“On the one hand, the technology can be applied to automating operations according to a logic that hardly differs from that of the nineteenth-century machine system—replace the human body with a technology that enables the same processes to be performed with more continuity and control. On the other, the same technology simultaneously generates information about the underlying productive and administrative processes through which an organization accomplishes its work. It provides a deeper level of transparency to activities that had been either partially or completely opaque” (Zuboff, 1988, p. 9).
With the rise of big tech, and like many others, Zuboff has only grown more alarmed about the role of surveillance in technology. However, the other part of the duality (i.e., ‘coordination’) never went away. It is a cornerstone of automation in education and its promise of ‘efficiency.’
At present, and on balance, it looks as if applications of artificial intelligence in education technology will also be reliant on centralised data-infrastructures in order to amass the scale of user data needed for training algorithms. While companies do anonymize personal data, this way of learning still constitutes surveillance of students on an epic scale, raising a host of uncomfortable questions: What kind of citizens are we forming students to become if we as education institutions normalise and even shape our activities around a surveillance imperative? How will the decisions we make today in procurement and digital delivery shape the hearts and minds of students in the years to come? What kind of world are we co-creating here? A potential answer could be that we are socialising and desensitising the future workforce to incredible degrees of surveillance in their day-to-day jobs, as has been reported by journalists in the United States.
How does generative AI figure into this story?
We did not consider the implications of generative AI in the research because the companies we studied did not use the technology at the time we interviewed them. However, I would be amiss not mentioning recent developments in generative AI, which have been popularised by the launch of ChatGPT, Dalle-E 2, and more. The former can answer questions based on natural language (such as, ‘can you write a 4,000 word essay on the automation of education?’), the latter can develop pictures based on natural language (such as, ‘make a picture of a dog eating a house’). While it is too early to say what the impact on these technologies will be on education, automation, and associated new moral economies, there is little doubt that new education assets will be built on the back of these technologies and that this will impact how education institutions organise and assess teaching. While many of the dilemmas will be practical in nature, such as how are institutions supposed to assess essays that could easily have been written by an algorithm? Others will be didactical, pedagogical, and philosophical in nature: what will the implications be for learner agencies in a context where algorithmic expression take on a more proactive role in how students demonstrate comprehension, think, and solve problems? The importance of research about computational judgment will increase and we will need to reconsider old questions such as the value of human creation, as well as what skills we need to have, what skills are nice to have, and who should decide.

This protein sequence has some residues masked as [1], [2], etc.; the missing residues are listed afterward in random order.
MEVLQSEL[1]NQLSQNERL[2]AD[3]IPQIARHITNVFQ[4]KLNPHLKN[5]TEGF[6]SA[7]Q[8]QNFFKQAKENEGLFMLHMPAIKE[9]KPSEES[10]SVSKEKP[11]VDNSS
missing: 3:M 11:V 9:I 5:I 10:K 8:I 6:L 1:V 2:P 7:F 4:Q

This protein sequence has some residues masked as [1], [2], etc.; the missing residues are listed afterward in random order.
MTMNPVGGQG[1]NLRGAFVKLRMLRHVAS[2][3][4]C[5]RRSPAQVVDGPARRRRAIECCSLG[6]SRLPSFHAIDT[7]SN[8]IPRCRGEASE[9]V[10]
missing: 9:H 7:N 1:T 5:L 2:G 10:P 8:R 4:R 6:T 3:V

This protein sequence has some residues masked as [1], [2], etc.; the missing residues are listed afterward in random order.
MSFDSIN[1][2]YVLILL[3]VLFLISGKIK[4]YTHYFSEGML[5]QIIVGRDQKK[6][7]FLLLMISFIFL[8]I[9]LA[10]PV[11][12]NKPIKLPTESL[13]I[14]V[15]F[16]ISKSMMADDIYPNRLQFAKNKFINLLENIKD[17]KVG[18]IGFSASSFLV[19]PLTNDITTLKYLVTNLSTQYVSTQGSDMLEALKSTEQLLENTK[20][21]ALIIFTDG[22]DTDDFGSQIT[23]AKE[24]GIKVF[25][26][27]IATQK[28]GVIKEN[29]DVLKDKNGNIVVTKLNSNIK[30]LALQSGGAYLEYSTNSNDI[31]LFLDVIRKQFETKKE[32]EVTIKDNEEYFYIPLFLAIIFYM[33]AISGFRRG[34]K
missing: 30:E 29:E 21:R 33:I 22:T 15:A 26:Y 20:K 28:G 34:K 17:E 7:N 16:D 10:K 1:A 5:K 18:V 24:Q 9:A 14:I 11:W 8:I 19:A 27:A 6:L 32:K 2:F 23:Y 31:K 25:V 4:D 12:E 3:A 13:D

About the author: Morten is a KPP member and he Tweets on @Hansen_edu